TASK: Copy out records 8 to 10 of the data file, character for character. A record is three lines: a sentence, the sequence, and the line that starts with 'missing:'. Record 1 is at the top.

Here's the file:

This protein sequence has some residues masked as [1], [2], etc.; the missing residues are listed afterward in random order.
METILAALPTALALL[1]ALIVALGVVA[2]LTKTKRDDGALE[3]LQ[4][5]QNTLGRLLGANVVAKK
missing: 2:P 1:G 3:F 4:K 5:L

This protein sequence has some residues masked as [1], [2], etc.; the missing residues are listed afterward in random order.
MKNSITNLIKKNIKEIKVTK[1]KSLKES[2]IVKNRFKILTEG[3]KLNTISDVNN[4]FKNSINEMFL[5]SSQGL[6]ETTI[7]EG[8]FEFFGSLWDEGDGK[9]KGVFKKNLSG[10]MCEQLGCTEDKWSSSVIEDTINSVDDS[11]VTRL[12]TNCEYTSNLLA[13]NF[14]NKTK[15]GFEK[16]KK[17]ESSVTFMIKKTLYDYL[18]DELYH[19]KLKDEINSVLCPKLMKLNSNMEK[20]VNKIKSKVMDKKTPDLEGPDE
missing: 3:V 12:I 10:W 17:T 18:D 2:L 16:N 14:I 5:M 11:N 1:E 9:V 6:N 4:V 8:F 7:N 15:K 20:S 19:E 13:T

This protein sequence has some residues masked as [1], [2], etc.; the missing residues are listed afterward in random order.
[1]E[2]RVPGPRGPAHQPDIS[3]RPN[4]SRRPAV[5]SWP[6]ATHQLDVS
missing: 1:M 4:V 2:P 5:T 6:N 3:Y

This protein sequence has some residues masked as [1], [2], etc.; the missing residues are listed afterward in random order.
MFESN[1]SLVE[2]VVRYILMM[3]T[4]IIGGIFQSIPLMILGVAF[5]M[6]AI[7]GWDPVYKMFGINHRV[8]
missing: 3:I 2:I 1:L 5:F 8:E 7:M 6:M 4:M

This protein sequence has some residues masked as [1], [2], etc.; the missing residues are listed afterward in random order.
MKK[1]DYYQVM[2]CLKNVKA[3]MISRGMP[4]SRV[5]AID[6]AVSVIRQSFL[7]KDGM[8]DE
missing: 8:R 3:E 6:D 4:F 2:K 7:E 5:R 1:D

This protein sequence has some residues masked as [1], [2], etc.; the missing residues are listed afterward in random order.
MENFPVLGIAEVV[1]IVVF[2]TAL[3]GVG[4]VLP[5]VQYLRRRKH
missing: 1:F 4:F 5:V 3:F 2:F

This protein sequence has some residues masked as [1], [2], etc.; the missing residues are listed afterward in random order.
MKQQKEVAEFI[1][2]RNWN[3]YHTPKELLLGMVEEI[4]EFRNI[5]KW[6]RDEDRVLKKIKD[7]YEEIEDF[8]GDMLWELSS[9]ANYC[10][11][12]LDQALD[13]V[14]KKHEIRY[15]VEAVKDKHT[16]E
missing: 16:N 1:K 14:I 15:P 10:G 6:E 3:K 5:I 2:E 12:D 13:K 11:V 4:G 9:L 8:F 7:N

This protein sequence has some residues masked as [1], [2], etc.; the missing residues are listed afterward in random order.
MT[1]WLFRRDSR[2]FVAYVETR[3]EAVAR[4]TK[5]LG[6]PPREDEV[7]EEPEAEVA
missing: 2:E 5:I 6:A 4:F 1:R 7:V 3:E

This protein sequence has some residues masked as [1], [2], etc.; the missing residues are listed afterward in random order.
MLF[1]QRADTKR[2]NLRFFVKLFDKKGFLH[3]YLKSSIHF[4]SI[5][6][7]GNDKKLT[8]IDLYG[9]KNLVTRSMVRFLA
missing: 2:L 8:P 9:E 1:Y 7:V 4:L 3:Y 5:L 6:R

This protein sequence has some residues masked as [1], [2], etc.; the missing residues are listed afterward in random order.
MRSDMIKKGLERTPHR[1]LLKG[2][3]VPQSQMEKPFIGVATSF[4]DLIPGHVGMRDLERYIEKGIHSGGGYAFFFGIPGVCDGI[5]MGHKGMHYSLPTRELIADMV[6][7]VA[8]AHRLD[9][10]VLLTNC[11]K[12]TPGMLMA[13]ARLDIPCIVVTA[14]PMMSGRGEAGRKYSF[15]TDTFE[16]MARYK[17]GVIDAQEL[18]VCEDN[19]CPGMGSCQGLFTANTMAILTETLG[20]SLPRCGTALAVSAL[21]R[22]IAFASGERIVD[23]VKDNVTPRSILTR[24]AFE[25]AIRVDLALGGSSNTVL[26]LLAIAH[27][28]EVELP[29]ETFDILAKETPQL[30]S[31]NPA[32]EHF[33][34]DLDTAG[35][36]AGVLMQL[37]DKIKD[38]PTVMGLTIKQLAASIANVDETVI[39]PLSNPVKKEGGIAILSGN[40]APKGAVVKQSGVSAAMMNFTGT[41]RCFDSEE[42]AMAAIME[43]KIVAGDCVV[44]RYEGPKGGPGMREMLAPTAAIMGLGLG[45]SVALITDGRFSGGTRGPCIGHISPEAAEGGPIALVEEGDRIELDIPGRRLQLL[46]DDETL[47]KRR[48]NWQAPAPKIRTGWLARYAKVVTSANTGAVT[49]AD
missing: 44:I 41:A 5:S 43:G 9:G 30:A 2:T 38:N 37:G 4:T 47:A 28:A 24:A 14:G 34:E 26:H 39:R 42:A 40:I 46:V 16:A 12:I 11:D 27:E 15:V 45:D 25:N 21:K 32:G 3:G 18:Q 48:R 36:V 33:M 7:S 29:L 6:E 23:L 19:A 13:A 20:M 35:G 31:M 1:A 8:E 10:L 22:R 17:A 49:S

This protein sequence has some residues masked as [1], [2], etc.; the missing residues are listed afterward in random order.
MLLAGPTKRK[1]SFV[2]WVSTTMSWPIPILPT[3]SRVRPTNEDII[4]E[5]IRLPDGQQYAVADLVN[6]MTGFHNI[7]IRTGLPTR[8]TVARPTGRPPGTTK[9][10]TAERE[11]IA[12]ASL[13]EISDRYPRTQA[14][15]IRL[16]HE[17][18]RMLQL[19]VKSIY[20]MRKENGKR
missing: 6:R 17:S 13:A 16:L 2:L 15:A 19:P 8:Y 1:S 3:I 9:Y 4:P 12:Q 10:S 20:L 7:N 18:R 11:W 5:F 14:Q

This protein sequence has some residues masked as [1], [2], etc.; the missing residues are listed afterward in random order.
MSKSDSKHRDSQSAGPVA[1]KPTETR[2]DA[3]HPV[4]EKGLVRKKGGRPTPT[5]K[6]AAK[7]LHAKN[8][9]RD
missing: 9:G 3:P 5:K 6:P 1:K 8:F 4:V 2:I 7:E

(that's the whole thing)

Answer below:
This protein sequence has some residues masked as [1], [2], etc.; the missing residues are listed afterward in random order.
MT[1]WLFRRDSR[2]FVAYVETR[3]EAVAR[4]TK[5]LG[6]PPREDEV[7]EEPEAEVA
missing: 2:E 5:I 6:A 4:F 1:R 7:V 3:E

This protein sequence has some residues masked as [1], [2], etc.; the missing residues are listed afterward in random order.
MLF[1]QRADTKR[2]NLRFFVKLFDKKGFLH[3]YLKSSIHF[4]SI[5][6][7]GNDKKLT[8]IDLYG[9]KNLVTRSMVRFLA
missing: 2:L 8:P 9:E 1:Y 7:V 4:L 3:Y 5:L 6:R

This protein sequence has some residues masked as [1], [2], etc.; the missing residues are listed afterward in random order.
MRSDMIKKGLERTPHR[1]LLKG[2][3]VPQSQMEKPFIGVATSF[4]DLIPGHVGMRDLERYIEKGIHSGGGYAFFFGIPGVCDGI[5]MGHKGMHYSLPTRELIADMV[6][7]VA[8]AHRLD[9][10]VLLTNC[11]K[12]TPGMLMA[13]ARLDIPCIVVTA[14]PMMSGRGEAGRKYSF[15]TDTFE[16]MARYK[17]GVIDAQEL[18]VCEDN[19]CPGMGSCQGLFTANTMAILTETLG[20]SLPRCGTALAVSAL[21]R[22]IAFASGERIVD[23]VKDNVTPRSILTR[24]AFE[25]AIRVDLALGGSSNTVL[26]LLAIAH[27][28]EVELP[29]ETFDILAKETPQL[30]S[31]NPA[32]EHF[33][34]DLDTAG[35][36]AGVLMQL[37]DKIKD[38]PTVMGLTIKQLAASIANVDETVI[39]PLSNPVKKEGGIAILSGN[40]APKGAVVKQSGVSAAMMNFTGT[41]RCFDSEE[42]AMAAIME[43]KIVAGDCVV[44]RYEGPKGGPGMREMLAPTAAIMGLGLG[45]SVALITDGRFSGGTRGPCIGHISPEAAEGGPIALVEEGDRIELDIPGRRLQLL[46]DDETL[47]KRR[48]NWQAPAPKIRTGWLARYAKVVTSANTGAVT[49]AD
missing: 44:I 41:A 5:S 43:G 9:G 30:A 2:T 38:N 37:G 4:T 47:A 28:A 24:A 14:G 34:E 26:H 39:R 42:A 40:I 46:V 16:A 12:I 11:D 27:E 15:V 45:D 25:N 21:K 32:G 3:G 18:Q 48:R 36:V 33:M 7:S 29:L 6:E 23:L 19:A 13:A 20:M 35:G 31:M 1:A 8:E 10:L 22:R 17:A 49:S